Sealies are also often known as being the clowns of the terrier world. They love to play, and can be very goofy and endearingly humorous. This is one of the traits that enthusiasts of the breed fall in love with.
Sealies have a thick double coat with water-resistant qualities. They do not shed much, but the coat can become matted and tangled if it is not brushed out regularly. Regular hand-stripping or clipping is also recommended.
They are known for the large quantities of hair that falls forward from their forehead, and it can impede their eyesight if this is not trimmed. A Sealyham Terriers coat is either completely white or mostly white but with lemon, tan or badger markings over their ears and face.
Common Health Problems
The Sealy, like many others from the Terrier Group, is generally considered a healthy breed. They do have a few inheritable conditions that they are predisposed to which include:
- Allergies: The breed is known for having skin atopy allergies, although these are usually relatively mild and can be well managed.
- Eye Problems: Good breeders will perform ophthalmic screening tests on potential parents, as Sealyham Terriers are prone to a number of eye conditions. These include Glaucoma, Cataracts, Dry Eye and Progressive Retinal Atrophy.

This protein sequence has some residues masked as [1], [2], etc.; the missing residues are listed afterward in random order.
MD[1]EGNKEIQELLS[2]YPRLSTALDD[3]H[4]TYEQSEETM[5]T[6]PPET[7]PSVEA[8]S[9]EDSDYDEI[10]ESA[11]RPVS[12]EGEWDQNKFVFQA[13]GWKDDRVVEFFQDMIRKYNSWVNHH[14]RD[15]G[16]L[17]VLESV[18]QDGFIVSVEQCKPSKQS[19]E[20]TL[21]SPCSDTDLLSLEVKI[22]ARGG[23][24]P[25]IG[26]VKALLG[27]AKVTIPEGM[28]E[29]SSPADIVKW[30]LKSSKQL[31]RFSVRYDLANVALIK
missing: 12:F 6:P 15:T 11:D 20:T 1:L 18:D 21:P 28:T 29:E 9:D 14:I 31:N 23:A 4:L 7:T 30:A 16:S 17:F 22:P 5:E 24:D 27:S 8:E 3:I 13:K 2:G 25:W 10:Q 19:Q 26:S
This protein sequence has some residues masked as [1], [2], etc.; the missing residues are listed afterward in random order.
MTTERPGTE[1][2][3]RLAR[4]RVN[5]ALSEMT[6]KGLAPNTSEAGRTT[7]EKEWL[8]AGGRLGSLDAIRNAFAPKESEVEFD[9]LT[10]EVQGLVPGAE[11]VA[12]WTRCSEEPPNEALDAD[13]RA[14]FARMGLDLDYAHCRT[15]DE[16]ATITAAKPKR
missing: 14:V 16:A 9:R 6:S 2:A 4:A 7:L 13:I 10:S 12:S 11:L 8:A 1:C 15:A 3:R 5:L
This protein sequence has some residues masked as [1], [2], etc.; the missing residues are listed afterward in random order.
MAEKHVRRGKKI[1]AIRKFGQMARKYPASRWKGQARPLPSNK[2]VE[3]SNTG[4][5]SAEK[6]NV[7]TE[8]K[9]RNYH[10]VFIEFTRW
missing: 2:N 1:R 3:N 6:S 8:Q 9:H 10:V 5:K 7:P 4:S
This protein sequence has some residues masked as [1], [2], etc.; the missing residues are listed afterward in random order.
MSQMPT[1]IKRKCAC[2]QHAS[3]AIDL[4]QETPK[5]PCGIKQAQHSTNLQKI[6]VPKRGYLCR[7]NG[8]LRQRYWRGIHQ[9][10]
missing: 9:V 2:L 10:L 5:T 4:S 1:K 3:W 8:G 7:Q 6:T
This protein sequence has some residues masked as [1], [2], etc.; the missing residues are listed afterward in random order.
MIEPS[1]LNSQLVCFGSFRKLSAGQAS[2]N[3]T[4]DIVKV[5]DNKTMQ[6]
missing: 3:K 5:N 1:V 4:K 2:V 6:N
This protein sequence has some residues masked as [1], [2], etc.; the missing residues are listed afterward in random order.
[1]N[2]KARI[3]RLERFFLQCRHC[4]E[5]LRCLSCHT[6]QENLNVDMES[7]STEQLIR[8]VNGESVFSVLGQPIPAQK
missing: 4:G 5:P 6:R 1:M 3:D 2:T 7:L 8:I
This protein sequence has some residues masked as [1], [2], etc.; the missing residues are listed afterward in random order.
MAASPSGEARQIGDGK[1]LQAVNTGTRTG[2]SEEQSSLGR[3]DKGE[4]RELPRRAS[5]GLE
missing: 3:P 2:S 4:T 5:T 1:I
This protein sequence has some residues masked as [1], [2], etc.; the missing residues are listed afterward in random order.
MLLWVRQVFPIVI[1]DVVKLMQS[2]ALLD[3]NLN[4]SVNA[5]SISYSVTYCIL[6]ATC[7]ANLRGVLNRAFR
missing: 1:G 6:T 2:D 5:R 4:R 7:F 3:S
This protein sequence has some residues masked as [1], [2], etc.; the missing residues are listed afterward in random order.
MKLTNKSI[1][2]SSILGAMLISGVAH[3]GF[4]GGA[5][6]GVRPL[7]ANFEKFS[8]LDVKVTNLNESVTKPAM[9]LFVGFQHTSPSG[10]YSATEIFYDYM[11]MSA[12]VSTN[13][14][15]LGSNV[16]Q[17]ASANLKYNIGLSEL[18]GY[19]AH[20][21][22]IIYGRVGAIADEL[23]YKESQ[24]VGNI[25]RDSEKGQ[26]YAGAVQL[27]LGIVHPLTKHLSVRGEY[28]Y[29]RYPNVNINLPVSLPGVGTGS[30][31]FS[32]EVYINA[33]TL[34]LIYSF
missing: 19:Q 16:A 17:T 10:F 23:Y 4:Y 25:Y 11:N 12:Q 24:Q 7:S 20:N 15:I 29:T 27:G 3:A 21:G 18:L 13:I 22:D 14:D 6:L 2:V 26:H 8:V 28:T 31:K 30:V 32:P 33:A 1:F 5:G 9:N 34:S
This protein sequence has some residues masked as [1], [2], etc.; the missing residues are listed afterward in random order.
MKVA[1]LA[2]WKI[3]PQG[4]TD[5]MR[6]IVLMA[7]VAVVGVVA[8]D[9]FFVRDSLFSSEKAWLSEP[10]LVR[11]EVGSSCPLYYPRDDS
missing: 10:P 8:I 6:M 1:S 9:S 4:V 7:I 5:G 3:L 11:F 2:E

- Intervertebral Disc Disease: This condition, which involves discs pressing on the spinal cord, can be very debilitating. Some dogs may show reluctance to exercise as much, jump up to their favorite spot on the sofa or go out to potty. In severe cases, they may start to drag their back legs, and paralysis can occur. It is important that, if you see any signs of discomfort, that you seek veterinary advice.
Diet and Nutrition
Sealies, are known to be foody dogs; they like their grub. This means they can have a propensity towards easily putting on too many pounds.
You should always measure out your dog's food portions, and don't encourage free feeding. This is where the food is left out and always topped up. Make sure you use healthy training treats in moderation and keep your Sealy on a regular exercise regime.
Obesity can lead to a decrease in your dog's quality of life and a host of other associated health problems.
Very playful nature
Low shedding coat
A low energy terrier
Can be stubborn
Can have a high prey drive
Can exhibit guarding traits
Where to Adopt or Buy a Sealyham Terrier
Because the breed is rare, it could mean that you have to go on a waiting list or travel further to secure a puppy from a reputable breeder.
The American Sealyham Terrier Club could be a good place to start your research.
While Sealies will be rare in rescue, adopting a dog is an extremely rewarding experience. The Club has a rescue branch called the Sealyham Terriers Forever Foundation who would be worth reaching out to if you would like to offer a Sealy a forever home.
More Dog Breeds and Further Research
If you are a fan of terrier breeds, then why not also consider one of the following types of dogs:
By doing your research on the different types of dog breeds out there, you will increase the chances of finding one that will enjoy being part of your home and lifestyle.